Water Life Science® Creator Kleyne Says Air Temperature & Humidity Cause Dry Eye . Water Researcher Sharon Kleyne Explains Winter Dry Eye.
Dry eye disease afflicts billions of people worldwide every year. Dry eye runs rampant in every season, but it is especially virulent in winter. In the U.S., dry eye is the number one reason for eye doctor visits and doctors see an increase in dry eye patients every winter.
According to international water researcher and creator of new water technology, Sharon Kleyne, education is the first important step in the prevention of winter dry eye. Air temperature and humidity, or atmospheric water vapor content, says Kleyne, are the most important environmental factors responsible for winter dry eye. Other significant factors include air pollution, wind chill and artificial indoor environments.
“Dry eye,” according to Kleyne, is the loss of a portion of the water content in the protective “basal tear film” covering the eye. The tear film is normally 99 percent water. Should this drop, dry eye symptoms such as blurred vision, itching and burning eyes, eye fatigue and headaches often occur.
Kleyne, host of the nationally syndicated The Sharon Kleyne Hour Power of Water, Global Climate Change and Your Health on VoiceAmerica sponsored by Nature’s Tears® EyeMist®, notes that “environmental dry eye” or “evaporative dry eye,” resulting from external conditions is by far the most prevalent type of dry eye disease. Dry eye can also be caused by illness, medication, allergies, tear gland dysfunction, autoimmune or inflammatory disorders, age, hormonal flux, menopause, contact lenses and Lasik surgery.
Winter is dry eye season, Kleyne explains, because cooler air can’t hold as much atmospheric water vapor – also called “humidity” – as warmer air. The lower the air’s water vapor content, the greater the tendency of liquid water to evaporate into the atmosphere. This increased evaporative pressure, says Kleyne, affects lakes, puddles, lawns and the eye’s tear film. When the tear film loses water to evaporation, dry eye symptoms are often the result.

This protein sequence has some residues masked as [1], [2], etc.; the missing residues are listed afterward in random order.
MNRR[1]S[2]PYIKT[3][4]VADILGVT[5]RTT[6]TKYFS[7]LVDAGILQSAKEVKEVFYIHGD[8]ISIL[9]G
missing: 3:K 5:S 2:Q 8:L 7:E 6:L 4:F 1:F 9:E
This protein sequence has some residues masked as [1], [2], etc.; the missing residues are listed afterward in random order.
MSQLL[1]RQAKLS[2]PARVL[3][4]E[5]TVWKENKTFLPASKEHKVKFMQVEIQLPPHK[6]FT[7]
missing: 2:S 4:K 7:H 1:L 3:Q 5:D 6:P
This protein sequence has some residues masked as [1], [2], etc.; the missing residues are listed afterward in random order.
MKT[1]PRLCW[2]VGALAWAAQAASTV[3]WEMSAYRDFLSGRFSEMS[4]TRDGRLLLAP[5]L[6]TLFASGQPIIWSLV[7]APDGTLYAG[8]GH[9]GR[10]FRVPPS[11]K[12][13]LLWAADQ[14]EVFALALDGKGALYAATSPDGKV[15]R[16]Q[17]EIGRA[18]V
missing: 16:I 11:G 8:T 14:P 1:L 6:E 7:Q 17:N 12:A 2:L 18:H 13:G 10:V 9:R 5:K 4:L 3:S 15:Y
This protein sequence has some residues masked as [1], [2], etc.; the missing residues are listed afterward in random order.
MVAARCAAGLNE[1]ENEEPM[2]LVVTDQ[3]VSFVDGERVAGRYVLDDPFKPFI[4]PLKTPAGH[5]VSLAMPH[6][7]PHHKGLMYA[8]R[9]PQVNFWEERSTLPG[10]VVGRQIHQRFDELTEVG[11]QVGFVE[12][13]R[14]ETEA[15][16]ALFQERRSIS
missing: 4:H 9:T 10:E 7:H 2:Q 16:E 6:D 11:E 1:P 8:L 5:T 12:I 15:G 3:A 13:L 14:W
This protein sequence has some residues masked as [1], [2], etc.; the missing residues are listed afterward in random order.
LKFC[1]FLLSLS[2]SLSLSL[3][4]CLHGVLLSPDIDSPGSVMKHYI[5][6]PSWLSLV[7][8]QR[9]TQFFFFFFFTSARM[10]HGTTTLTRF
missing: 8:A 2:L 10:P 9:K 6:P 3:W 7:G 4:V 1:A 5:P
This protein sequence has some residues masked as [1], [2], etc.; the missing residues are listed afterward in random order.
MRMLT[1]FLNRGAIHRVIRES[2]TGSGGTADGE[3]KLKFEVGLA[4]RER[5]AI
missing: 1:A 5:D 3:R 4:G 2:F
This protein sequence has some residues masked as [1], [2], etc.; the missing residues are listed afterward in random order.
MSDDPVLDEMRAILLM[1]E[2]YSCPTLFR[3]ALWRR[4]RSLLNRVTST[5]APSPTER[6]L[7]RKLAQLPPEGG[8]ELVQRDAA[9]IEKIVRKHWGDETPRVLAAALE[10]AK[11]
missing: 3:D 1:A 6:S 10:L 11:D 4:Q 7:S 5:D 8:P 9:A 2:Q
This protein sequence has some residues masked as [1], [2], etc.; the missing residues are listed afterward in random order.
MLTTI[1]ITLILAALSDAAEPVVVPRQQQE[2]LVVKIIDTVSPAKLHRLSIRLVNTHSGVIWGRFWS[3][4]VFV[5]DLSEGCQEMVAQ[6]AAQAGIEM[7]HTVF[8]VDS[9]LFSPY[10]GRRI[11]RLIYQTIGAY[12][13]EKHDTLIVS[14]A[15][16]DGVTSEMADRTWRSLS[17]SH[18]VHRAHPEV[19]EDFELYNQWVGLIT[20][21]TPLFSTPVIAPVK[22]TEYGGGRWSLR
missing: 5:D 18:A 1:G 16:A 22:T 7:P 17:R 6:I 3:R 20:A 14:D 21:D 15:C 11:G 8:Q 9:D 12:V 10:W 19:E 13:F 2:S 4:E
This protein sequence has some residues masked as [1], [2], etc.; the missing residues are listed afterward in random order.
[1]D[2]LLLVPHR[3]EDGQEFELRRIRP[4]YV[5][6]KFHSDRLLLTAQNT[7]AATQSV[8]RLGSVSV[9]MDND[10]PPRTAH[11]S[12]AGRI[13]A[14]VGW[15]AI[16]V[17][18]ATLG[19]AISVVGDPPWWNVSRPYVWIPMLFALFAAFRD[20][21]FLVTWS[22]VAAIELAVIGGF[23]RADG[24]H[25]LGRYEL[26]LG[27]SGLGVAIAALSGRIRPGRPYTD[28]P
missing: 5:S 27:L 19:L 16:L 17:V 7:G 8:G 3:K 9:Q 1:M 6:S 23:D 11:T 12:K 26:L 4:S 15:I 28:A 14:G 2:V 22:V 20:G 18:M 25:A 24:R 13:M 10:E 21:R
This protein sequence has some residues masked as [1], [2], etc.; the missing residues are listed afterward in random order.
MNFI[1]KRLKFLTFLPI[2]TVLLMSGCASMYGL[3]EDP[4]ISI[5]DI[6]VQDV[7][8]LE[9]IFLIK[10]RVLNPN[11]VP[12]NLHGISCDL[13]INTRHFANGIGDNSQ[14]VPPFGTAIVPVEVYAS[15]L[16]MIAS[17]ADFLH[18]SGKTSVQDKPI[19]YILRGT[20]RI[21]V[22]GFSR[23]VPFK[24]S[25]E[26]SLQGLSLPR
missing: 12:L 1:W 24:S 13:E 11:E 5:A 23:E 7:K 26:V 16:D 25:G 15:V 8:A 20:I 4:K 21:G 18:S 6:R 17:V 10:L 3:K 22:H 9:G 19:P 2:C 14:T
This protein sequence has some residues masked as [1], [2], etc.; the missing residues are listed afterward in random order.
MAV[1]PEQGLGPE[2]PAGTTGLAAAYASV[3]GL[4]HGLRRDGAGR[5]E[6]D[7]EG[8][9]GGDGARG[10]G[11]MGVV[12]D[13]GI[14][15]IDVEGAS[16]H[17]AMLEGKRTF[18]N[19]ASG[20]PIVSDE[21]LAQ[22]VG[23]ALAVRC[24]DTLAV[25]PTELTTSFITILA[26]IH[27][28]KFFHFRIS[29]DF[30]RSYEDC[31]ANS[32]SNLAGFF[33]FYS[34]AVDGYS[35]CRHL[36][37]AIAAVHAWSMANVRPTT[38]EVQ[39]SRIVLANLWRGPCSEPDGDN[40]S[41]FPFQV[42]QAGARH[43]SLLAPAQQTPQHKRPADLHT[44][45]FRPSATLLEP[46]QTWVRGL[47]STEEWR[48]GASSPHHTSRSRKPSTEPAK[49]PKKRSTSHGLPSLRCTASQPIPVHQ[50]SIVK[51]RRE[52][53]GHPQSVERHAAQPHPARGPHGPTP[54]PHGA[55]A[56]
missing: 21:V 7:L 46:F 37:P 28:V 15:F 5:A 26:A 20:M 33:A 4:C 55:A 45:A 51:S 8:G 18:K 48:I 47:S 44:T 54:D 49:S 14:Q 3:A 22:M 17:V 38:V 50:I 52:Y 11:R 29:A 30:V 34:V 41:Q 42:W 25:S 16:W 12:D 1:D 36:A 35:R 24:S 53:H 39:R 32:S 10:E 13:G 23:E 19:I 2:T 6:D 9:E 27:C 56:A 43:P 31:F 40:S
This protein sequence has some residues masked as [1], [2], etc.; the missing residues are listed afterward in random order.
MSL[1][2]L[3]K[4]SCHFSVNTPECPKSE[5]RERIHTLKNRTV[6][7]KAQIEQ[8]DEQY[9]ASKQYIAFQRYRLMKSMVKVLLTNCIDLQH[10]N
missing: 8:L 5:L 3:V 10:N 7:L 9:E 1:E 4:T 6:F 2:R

Wind, especially cold wind, increases evaporative pressure on the skin and tear film. According to Kleyne, wind blows away the thin layer of warm, moist air that usually forms at the surface of the skin, face and eyelids.
Kleyne, also the founder and director of Bio-Logic Aqua® Research Water Life Science®, says that air pollution increases the dehydrating effect of air on eyes no matter what the weather. Pollutants can dehydrate in two ways. First, they can be directly dehydrating to the ocular surface. Second, common airborne pollutants, such as carbon black and sulfur dioxide, tend to attract and accumulate the air’s water vapor molecules. The resulting water droplets, formed around pollution particles, often fall back to the ground without reaching the upper atmosphere’s cloud accumulation zone. That’s why large areas with air pollution tend to have dryer air and less rainfall.
Dry eye also increases in winter, according to Kleyne, because more time is spent indoors in rooms with insulated walls and windows and forced-air heating. Re-circulating the air can lower the humidity and increase airborne bacteria. Low humidity, dry wind and airborne bacteria are all dehydration and dry eye factors.
To avoid winter dry eye, Kleyne suggests keeping yourself warm and hydrated, bundling up and protecting skin and eyes from wind. If eyes are well hydrated, losing a small amount of water to evaporation is less likely to cause problems. Kleyne suggests drinking eight-to-ten glasses of water a day. Kleyne also knows that the simplest way to alleviate dry eye, dry eyelid and dry skin around the eye symptoms and restore tear film moisture is with Nature’s Tears® EyeMist®. The purity and pH of Nature’s Tears® EyeMist® is perfect for supplementing and replenishing lost water of the tear film, eyelids and skin around the eyes. Nature’s Tears® EyeMist® contains Trade Secret tissue culture grade fresh water and no additives or chemicals. Nature’s Tears® EyeMist® is applied to the eyelids, eyes and skin around the eyes in a patented micron-size mist from a personal, portable hand-held humidifier.
Do you suffer from dry eye in winter? What do you think of new water research and new technology? Have you ever tried Nature’s Tears® EyeMist® or known someone who has done so? What’s the verdict?
If you have comments or stories you’d like to share, why not get involved? We’d like very much to hear from you! You can reach us in the following ways. Sharon@biologicaquaresearch.com 800-367-6478 ~ Fax 541-474-2123 http://www.naturestears.com or on Twitter at @sharonkleynehr